Thursday, April 18, 2013

Unit Circle Philosophy

This year, we decided to expand the number of trig topics we teach in Algebra 2 to include the unit circle, the graphs of sine/cosine, and modeling of periodic motion. These are topics I haven't taught in quite a while, so I am getting to take a fresh look.

Here's how I started out:

1.  Review pre-requisite skills:  Angle measures, trig ratios, special triangles.
2.  Develop the idea of a reference angle.
3.  Given a special angle, draw a triangle in the appropriate quadrant, identify its reference angle, label its sides, and find the values for sine, cosine, and tangent.
4.  Replace old special triangles with new ones where hypotenuse = 1.

5.  Cut out special triangles where the hypotenuse equals one unit. Label their sides and glue them onto a unit circle.

6.  Label the points on the circle. Use the circle to evaluate sine, cosine, and tangent for all the special angles. Look for patterns.
7.  Extend the pattern to the axis angles. Use the circle to evaluate sine, cosine, and tangent for 0, 90, 180, 270.

At this point, I feel like my students have a pretty good conceptual understanding of the unit circle. What now? This is where I am stuck.

I generally don't believe in telling students to just memorize something, but I also cringe when I see a calculus student reach for their calculator when they encounter something like sin pi/2 or tan 3pi/4. 

Don't students need to be able to recall these values later on without a circle or a table in front of them?

What is the best way to tell them to remember these?

I did some searching and I decided on a mnemonic device. 

I am sort of ashamed to be using it.

So far, it is working.

My next post will be the procedure I decided to use, but I am wondering if anyone has any thoughts on memorization and the unit circle? How do you approach this in your classroom?


  1. Really getting a feel for radian measure is part of the problem, right? I wonder if watching Vi Hart's videos on the dispute about pi versus tau would make it more interesting?

  2. Hi Sue! To be honest, we are mostly just using degrees for right now. I am more conflicted about how important it is for students to be able to recall values like cos 90 or tan 135 without using a calculator, table, or circle. Is it important? If so, what is the best way to teach them that?

  3. Personally, I'm not good at recall, so I rarely ask that of my students. Yes, they should be able to find these values without a calculator, and without notes. But I would prefer that they figure the values out rather than memorize them. Can they draw the special triangles and a circle, and use those to find any trig function of any multiple of 30 or 45 degrees? That's what I want. (To this day, having taught trig dozens of times, I still have to draw a triangle in the air to figure the value for cosine of 30 degrees.)

  4. Hi Amy,
    I agree with what Sue is saying about thinking of the special right triangles in her head (which is how my principal came to class and reconstructed the unit circle one day) but whether you memorize the values of the special right triangles, or memorize the entire unit circle (which I think would be crazy) at some point in this chain there is definitely memorizing going on.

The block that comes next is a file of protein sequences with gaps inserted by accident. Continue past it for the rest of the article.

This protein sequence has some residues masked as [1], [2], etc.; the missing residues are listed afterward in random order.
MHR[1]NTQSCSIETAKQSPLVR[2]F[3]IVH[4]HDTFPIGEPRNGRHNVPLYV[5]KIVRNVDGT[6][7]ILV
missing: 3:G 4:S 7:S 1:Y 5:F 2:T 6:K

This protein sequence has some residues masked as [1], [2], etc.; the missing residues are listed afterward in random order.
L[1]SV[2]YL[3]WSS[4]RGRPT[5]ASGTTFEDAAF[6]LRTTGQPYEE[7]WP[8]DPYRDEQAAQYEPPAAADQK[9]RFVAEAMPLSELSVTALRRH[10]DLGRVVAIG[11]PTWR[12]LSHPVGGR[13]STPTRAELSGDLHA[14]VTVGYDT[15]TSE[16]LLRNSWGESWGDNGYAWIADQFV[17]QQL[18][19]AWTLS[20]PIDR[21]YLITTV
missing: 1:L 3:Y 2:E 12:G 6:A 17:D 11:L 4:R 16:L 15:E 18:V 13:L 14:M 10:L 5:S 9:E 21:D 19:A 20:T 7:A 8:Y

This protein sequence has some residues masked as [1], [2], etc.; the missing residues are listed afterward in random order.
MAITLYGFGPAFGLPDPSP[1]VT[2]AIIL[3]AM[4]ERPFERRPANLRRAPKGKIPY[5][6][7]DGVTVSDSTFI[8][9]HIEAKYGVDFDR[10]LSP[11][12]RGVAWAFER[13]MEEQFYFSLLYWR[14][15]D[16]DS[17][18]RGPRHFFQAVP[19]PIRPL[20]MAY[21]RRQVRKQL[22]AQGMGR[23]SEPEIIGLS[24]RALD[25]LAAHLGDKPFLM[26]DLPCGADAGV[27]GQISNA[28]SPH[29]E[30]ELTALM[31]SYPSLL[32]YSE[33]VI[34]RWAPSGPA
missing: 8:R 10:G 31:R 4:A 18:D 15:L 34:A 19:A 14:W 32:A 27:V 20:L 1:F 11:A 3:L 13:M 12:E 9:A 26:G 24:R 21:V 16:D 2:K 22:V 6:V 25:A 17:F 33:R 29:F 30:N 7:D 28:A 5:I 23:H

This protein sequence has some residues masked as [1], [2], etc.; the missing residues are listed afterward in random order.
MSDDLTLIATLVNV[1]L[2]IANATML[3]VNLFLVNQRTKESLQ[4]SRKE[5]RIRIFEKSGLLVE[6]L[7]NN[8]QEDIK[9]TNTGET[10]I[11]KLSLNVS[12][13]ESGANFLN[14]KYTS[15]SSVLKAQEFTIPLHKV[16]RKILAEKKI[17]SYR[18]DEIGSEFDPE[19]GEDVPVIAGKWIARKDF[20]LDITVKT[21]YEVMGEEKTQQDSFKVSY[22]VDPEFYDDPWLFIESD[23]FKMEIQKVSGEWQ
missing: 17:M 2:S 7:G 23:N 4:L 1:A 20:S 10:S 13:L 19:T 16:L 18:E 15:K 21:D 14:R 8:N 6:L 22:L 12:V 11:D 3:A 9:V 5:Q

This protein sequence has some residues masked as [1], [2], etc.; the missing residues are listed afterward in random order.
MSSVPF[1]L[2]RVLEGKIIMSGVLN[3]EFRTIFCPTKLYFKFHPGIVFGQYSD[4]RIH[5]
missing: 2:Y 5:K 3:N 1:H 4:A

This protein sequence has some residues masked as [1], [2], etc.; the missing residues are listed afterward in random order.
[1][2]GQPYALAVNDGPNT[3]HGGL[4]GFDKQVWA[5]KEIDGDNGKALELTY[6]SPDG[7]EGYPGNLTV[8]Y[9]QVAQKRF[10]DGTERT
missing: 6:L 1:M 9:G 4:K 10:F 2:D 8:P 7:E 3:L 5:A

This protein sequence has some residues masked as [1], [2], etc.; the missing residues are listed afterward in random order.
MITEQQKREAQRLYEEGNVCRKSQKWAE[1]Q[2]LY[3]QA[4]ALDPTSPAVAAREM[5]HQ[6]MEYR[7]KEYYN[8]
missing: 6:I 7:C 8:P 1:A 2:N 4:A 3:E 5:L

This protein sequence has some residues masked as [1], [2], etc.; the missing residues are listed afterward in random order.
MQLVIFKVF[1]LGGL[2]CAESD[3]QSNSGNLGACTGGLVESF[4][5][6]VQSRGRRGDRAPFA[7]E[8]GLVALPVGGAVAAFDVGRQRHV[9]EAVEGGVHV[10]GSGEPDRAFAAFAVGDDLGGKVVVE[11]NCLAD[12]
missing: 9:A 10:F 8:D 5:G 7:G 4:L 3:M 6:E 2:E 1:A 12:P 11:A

I kind of make a game with it in my classes and have my students be able to reconstruct the unit circle in about 3:30 or less while a Taylor Swift song is playing in the background. At first they think this is an impossible, mean task, but on the second day of this usually one or two kids can do it, and it snowballs from there. I didn't enter a grade in the rank book until kids tried it 3 times, and the grades could improve until they got a 100 as well, to encourage everyone to keep trying.
    We spend time in class talking about strategies for learning the circle, usually involving pattern recognition. Although a few kids did share some patterns they discovered for learning the radian angles as well.
    One clear benefit of learning the unit circle for my students is that they can explain why a statement like sin(x) = sin(π-x) is true.
    I'm working through a trig unit now, and have been trying to post anything decent. Maybe something would be useful to you. Here is a link to my trig posts.

  5. I agree with Sue, too. I don't have the unit circle memorized and depend on my special right triangles to find specific values.

    With that being said, I do ask my students to memorize it... or at least the first quadrant ordered pairs, which they can they use to find the rest. I only switched to that method a few years ago after the calculus teacher at my school kept mentioning she wanted the kids to be able to name the values at the drop of a hat. So now I do stuff like Jason mentioned before. We construct the circle with the special triangles (patty paper works great!) and then discuss ways to help them remember it. I also challenge them weekly to make a unit circle in less than 4 minutes. They complain at first, get happy when they "get it", and then complain at the end because they're tired of it.

    It gets to be that the kids are faster at finding the values than I am. But I'm ok with that. :)

  6. What do they have to put on the circle in that 3 to 4 minutes? I might try that. We're starting up our circle trig unit right now.

  7. I'm like Kristen and I don't have it memorized myself. I used to, but then I started using

    and not only have all my kids gotten it, but I am better with it too. This only helps with the first quadrant stuff though, and I'm thinking that's not what you're looking for. I think the other quadrants just take time to see, process, and get used to via practice.

  8. Sue,
    This post : has a link to the PDF worksheet I use in my classes. It is editable if you have Acrobat or Illustrator.
    This year I began with Riley's Unit Circle measuring activity first and also used Khan Academy's Unit Circle exercise which is a good one.: